Whilst the Attitude Era rarely had matches of this quality (nor length) what it did successfully imitate from this bout was its blood and guts mentality and the high octane energy that made each moment compelling viewing. As Hart and Austin wrestled, it appeared that there was a genuine hatred behind each forceful punch, that both men were genuinely dazed as they sold their opponents offence and that the momentum could swing at any moment following on from any small mistake. This palpable sense of tension led to some great venomous scenes such as Austin cursing Bret before attacking him with a clothesline up from the ring apron, Bret trapping Austin in the ring post figure four submission (my all time favourite wrestling move) both men forcing their eyes closed in exasperation as Austin tried to make Bret quit with his boot pressed hard against his temple and Bret mercilessly exposing Austin’s bloody wound with a flurry of punches that offered another glimpse of his increasingly unhinged Hitman character.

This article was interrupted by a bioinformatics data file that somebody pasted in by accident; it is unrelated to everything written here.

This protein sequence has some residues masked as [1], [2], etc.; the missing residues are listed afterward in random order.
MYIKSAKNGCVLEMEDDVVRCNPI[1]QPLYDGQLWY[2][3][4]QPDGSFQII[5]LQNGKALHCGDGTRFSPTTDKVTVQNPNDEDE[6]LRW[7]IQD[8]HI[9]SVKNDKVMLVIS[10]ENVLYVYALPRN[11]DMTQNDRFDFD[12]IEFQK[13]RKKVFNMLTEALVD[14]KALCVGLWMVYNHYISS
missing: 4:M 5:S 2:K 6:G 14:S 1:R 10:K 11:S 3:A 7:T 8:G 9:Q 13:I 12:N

Finally all the animosity built towards the much discussed double turn as Bret locked Austin in the sharpshooter and Austin passed out through the pain in a pool of his own blood thus technically losing the match but winning over the crowd through his incredible bravery. Bret meanwhile who continued to attack an unconscious Austin after the match was over saw the crowd turn against him as a vindictive bully who would go onto enjoy his most fruitful promos in his new whiny, anti-American heel persona. The match ushered in a new era and became the blueprint for how a main eventer should give the rub to someone hoping to shortly occupy his position.
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This article was first posted on March 25, 2012